Logo of Phnom Penh Post newspaper Phnom Penh Post - AIDS orphan figures soar

AIDS orphan figures soar

AIDS orphan figures soar


CAMBODIA has an estimated 30,000 AIDS orphans and their numbers are expected to increase

to 140,000 over the next four years, warns the Khmer HIV/AIDS NGO Alliance (Khana).

A mother in the final stages of AIDS ponders the fate of her children after her death

Cambodia's HIV/AIDS epidemic is already the most serious in Asia with some 3.5% of

the population - 170,000 people - now infected with HIV, the virus that causes AIDS.

Some 8,000 adults and 200 children under the age of five are already battling the

deadly disease.

According to Ministry of Health (MoH) statistics, the number of people sick and dying

of AIDS is expected to jump to 40,000 by the year 2005.

Evidence from African countries, now experiencing the full onslaught of AIDS, suggests

that Cambodian children who lose one or more parents to the epidemic will face severe

poverty and malnutrition, and will become vulnerable to exploitation as child prostitutes

and laborers.

In Cambodian families it is normally the father who first falls ill and dies of AIDS.

"Very often the illness and subsequent death is not known to be related to AIDS

and the mother will only find out that she has been infected if she becomes pregnant

and the baby then dies. Sometime after, she too will become ill and die, leaving

the remaining children as orphans," says a Khana report.

The report says the most vulnerable group of AIDS orphans are those aged seven to

twelve. "This age group was considered to no longer attract the protection afforded

to babies and infants; to be old enough to work, but to lack the life skills and

the physical strength to protect themselves."

One of Cambodia's 30,000 AIDS orphans.

Linda Chisholm, Country Director for Awareness Cambodia, runs an orphanage in Kompong

Speu primarily for children whose parents have died, or are dying of AIDS.

Chisholm said a growing number of destitute widowed mothers and their children are

drifting to Phnom Penh from the country to live on the streets, having sold everything

in an effort to find a cure for the fathers who have already died of AIDS.

For young girls in this situation there is a great danger of being sold to brothels

if they are not taken in by orphanages before their mothers with HIV/AIDS become

too ill to protect them.

Not only do children face worsening economic and security circumstances, but globally,

about one third of children born to HIV-positive mothers will be infected by the

virus within the first year of their life. The infection can occur in the womb, during

birth, or while breast-feeding, says a Khana report.

Pok Panhavichetr, Executive Director of Khana, said Cambodia's Government must prepare

to confront the AIDS orphan crisis.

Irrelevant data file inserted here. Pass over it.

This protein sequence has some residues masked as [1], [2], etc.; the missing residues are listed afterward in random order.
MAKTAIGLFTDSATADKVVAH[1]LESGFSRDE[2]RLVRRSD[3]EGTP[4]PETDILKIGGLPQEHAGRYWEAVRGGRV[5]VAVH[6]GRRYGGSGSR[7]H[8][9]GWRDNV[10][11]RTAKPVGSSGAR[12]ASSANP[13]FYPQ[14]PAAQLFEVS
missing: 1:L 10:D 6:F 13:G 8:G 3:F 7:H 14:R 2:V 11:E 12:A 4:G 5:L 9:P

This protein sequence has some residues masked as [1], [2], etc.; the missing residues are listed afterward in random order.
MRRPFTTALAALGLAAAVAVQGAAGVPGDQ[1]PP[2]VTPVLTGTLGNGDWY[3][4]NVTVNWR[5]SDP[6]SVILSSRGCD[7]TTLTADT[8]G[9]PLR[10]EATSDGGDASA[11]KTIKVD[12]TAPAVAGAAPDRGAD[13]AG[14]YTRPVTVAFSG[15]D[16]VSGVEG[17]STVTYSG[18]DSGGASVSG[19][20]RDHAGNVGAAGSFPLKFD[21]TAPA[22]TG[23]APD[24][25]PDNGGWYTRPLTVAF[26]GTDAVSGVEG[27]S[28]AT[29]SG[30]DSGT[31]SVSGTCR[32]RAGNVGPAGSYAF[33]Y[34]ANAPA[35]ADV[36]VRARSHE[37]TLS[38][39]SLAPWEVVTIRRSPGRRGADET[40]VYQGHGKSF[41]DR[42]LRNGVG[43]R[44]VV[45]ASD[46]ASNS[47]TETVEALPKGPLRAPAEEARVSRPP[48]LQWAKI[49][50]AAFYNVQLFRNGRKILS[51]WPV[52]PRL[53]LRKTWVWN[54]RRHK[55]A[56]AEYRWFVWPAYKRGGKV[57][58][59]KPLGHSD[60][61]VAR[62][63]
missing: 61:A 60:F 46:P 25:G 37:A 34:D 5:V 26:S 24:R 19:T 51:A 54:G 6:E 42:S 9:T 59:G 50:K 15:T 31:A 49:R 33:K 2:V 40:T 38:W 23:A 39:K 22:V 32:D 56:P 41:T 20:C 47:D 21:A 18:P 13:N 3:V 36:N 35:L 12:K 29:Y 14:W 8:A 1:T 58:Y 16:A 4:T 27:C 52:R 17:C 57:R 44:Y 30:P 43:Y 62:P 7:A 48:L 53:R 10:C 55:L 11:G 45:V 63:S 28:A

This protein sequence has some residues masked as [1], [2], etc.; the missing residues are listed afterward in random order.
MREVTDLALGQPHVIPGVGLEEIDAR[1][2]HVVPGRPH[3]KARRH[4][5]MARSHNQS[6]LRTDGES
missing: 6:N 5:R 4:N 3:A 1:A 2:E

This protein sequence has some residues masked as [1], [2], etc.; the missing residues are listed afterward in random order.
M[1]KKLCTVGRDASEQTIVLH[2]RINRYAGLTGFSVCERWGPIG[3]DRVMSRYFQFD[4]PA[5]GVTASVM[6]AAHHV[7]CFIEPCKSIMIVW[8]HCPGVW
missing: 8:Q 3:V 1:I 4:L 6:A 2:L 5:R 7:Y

"The number of AIDS orphans will be a big burden to our society. Already our

economic situation is difficult and the Government has little money to support orphanages,"

said Panhavichetr.

Many children prefer living on the streets rather than in Government orphanages because

conditions there are so grim, she said.

Oum Sopheap, HIV/AIDS Program Co-ordinator for World Vision (WV) Cambodia, said caring

for mothers and children affected by the disease will be a huge challenge for Cambodia.

In the past three years WV have seen the numbers of children who have lost parents

to AIDS rise sharply.

"When we first started the care and support services for people with AIDS, we

didn't see so many children, but now we see a lot of other social problems and the

increasing numbers of orphaned children is a major concern," said Sopheap.

Sopheap said WV is now developing community-based programs to oversee the care of

AIDS-affected mothers and children, as well as facilitating a foster family program

to care for the predicted boom in children orphaned by AIDS.

Hor Bunleng, Deputy Director of the National Center for HIV/AIDS, Dermatology and

STDs (NCHADS) told the Post that there is also growing concern about the vulnerability

of children to the HIV virus.

Bunleng said there are now an estimated 3,500 children born HIV- positive in Cambodia

every year and 2.6% of women volunteering for blood tests at ante-natal clinics are

found to be HIV-positive.

Though unprotected heterosexual intercourse is still the most common route of HIV

transmission, spread of the deadly virus between pregnant women and their unborn

children has become the fastest growing rate of HIV transmission in Cambodia.

Bunleng said the MoH has just launched a trial project in Battambang and Phnom Penh

to stem mother-to-child HIV transmission.

The Preventing Mother to Child Transmission (PMTCT) project will initiate a counseling

and education program which aims to enable women to prevent contracting HIV.

And to block mother-to-child HIV transmission, HIV-positive pregnant women participating

in the PMTCT project will be offered the anti-retroviral drug Nevirapine just prior

to giving birth. Then the infant will receive a single dose of Nevirapine within

72 hours of being born..

Benleng said it is hoped that this anti-retroviral therapy will reduce the rate of

mother-to-child transmission in Cambodia from as high as 50% to about 8% by the year

2005.

Geoff Manthey, Country Program Advisor for UNAIDS said the anti-retro-viral treatment

about to be trialed in Cambodia has proved effective in other countries. However

most prevention efforts are still focusing on sexual transmission because it is the

easiest to stop, he said.

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